A deflection and an extremely dodgy penalty ensured that an afternoon spoilt by an increasingly swirling wind did not finish goalless but no one can have departed imagining either side will be challenging for Europe soon.
While Martin O'Neill is at least slowly improving a Sunderland team which had been sliding inexorably towards relegation under Steve Bruce, David Moyes seems to be overseeing a period of stagnation at Everton.
Moyes, beneficiary of that dubious penalty decision on Howard Webb's part, saw his players begin strongly and fall behind against the run of play before gradually fading as their shortage of invention and incision in midfield highlighted a worrying dependence on dead balls.
The Everton manager agreed that the penalty – given after Leon Osman had miskicked, lost his footing and fallen over in the area and converted by Leighton Baines – should never have been awarded. "I thought that, by the end, a draw was a fair result," said Moyes. "But it wasn't a penalty kick – it was a terrible decision."
Had Everton converted their early chances, Webb's mistake could have proved academic. Initially stuttering, Sunderland began by granting Everton too many free headers with Tim Cahill and Louis Saha both guilty of glaring misses. "I thought we played really well for 25 or 30 minutes," said Moyes. "We had two great chances and were clearly the better team but we couldn't capitalise.
"We passed the ball around but didn't do much with it and by the end the conditions were terrible. With their new manager giving them a bit of momentum this was always going to be a bad time to come to Sunderland and it turned into a hard game for us."
If the disappointing Tim Cahill is clearly a fading Evertonian force, Stéphane Sessègnon offers O'Neill's side some of the pace and creativity Sunderland otherwise lack and, breaking adroitly, the Benin forward delighted in dancing round Sylvain Distin before setting up Jack Colback to open the scoring.
Fresh from the substitutes' bench after replacing the injured Titus Bramble, Colback had stolen into the space conjured by Sessègnon dragging Moyes's defence out of position.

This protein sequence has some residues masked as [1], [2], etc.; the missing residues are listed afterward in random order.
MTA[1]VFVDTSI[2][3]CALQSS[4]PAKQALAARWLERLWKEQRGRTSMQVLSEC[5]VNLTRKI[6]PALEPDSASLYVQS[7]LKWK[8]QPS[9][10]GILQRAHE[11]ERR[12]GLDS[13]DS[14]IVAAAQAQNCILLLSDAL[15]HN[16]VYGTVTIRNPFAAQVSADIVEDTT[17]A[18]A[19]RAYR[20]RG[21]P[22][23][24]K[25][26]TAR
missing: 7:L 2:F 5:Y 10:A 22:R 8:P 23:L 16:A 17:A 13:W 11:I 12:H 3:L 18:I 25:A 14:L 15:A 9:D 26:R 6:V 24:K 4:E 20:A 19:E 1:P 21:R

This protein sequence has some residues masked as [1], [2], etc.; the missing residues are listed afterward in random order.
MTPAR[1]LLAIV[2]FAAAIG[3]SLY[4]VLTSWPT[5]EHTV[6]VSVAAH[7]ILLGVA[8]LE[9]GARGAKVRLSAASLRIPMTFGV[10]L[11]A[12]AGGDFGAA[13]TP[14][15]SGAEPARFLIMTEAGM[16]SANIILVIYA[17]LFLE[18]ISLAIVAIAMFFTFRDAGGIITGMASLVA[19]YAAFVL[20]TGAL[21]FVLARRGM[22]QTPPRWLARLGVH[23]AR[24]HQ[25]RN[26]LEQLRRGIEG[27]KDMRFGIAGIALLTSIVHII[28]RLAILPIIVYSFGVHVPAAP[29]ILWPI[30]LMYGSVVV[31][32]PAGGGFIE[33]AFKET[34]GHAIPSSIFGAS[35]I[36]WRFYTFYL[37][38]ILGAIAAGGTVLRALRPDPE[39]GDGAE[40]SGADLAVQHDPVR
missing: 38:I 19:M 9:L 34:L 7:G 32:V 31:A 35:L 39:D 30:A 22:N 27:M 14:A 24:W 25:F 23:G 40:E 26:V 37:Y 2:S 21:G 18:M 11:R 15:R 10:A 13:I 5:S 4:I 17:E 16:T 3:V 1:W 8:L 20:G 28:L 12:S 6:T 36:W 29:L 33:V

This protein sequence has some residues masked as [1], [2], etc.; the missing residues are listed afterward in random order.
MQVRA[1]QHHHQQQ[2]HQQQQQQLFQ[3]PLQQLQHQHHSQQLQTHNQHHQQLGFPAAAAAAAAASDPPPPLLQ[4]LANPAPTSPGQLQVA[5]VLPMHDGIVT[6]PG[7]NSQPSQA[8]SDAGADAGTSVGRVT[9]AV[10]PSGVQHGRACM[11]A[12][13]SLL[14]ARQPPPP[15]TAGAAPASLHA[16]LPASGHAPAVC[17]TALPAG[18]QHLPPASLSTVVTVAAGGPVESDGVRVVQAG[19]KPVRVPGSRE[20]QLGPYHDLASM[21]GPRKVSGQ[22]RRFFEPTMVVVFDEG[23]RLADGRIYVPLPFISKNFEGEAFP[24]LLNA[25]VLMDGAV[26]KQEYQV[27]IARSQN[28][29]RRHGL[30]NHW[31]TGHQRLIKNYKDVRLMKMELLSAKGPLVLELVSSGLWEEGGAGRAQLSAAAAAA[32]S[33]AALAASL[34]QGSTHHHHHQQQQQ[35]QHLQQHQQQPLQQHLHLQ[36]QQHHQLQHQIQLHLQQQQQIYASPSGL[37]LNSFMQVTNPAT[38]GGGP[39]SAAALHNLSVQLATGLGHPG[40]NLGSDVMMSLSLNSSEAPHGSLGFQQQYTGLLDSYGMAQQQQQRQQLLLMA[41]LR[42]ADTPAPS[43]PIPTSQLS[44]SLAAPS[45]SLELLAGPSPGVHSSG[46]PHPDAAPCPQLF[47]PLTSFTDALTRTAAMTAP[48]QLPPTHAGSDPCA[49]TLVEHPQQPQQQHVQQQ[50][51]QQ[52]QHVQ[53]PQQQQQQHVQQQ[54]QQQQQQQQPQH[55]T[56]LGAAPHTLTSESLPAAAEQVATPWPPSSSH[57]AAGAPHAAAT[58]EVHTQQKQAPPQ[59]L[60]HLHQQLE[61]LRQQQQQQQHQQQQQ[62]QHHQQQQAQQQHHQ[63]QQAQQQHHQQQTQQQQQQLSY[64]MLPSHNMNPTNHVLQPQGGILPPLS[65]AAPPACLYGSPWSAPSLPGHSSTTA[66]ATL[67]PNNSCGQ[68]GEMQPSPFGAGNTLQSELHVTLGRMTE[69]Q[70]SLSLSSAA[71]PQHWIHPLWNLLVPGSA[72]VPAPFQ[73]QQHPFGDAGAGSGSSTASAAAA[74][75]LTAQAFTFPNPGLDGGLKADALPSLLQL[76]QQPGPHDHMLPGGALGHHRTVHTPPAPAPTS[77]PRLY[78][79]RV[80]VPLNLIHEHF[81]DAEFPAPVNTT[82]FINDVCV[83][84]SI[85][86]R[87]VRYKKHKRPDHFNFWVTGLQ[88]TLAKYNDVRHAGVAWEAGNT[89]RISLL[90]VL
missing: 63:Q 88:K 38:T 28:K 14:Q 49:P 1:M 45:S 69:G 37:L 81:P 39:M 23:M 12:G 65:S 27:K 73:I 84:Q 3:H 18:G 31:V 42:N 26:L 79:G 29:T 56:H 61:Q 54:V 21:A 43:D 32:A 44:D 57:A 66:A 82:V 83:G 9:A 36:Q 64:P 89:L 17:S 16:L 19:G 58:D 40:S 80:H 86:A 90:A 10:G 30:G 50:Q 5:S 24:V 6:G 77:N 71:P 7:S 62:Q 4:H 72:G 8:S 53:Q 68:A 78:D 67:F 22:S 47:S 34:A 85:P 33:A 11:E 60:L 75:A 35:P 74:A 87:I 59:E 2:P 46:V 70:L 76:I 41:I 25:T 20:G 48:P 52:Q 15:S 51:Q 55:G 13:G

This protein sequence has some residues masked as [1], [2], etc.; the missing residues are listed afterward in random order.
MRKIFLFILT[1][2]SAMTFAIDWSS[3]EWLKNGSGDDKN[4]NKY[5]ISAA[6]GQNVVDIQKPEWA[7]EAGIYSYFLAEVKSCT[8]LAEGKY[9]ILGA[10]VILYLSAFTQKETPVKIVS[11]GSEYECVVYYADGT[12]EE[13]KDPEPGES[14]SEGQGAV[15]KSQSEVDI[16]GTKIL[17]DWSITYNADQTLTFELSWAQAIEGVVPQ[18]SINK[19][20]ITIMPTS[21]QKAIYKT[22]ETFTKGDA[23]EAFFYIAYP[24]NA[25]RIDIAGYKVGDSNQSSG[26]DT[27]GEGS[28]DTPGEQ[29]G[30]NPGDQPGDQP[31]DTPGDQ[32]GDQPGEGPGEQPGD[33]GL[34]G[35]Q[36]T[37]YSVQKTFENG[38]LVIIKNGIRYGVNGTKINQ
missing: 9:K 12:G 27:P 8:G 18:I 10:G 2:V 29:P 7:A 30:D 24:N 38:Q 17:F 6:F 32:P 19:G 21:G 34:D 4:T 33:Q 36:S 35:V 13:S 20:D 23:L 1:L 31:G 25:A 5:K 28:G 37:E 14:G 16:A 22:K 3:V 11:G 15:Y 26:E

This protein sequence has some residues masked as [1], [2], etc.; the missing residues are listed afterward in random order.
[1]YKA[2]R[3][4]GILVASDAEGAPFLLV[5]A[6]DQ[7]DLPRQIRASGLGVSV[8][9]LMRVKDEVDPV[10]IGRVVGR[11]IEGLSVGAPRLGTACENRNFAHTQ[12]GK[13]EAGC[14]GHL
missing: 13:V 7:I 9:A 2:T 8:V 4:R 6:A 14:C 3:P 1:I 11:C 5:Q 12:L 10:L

Even so, at that point the portents were not bright for O'Neill. Colback is no natural predator and, sure enough, the unmarked midfielder's shot did not bear the hallmarks of a seasoned finisher's dispatch. Tim Howard seemed to have it well covered until the ball took a kindly deflection off Distin before looping beyond his grasp. As Colback celebrated his first senior Sunderland goal, Moyes looked so utterly miserable he might have been auditioning, successfully, to play a pantomime Scrooge.
Early in the second half it was Sunderland's turn to feel fortune's frown as Webb's eyes deceived him. Evidently believing Osman was fouled by either Wes Brown or Lee Cattermole, both of whom were in close attendance as he toppled over, the official pointed to the spot. As Wearsiders expressed their collective disgust, Baines blasted the penalty into the top corner.
"Howard Webb is a top-class referee but it's not a great decision," said a commendably sanguine O'Neill, who stressed that occasionally succumbing to the "human factor" is an occupational hazard. "Howard felt there was contact, clearly there wasn't so, obviously, it's disappointing. It was a big incident, although I don't attach any blame to Leon Osman, he couldn't help falling over.
"Players and managers get things wrong and so do referees. But they don't intend to – and the job referees do is the most difficult in the business."
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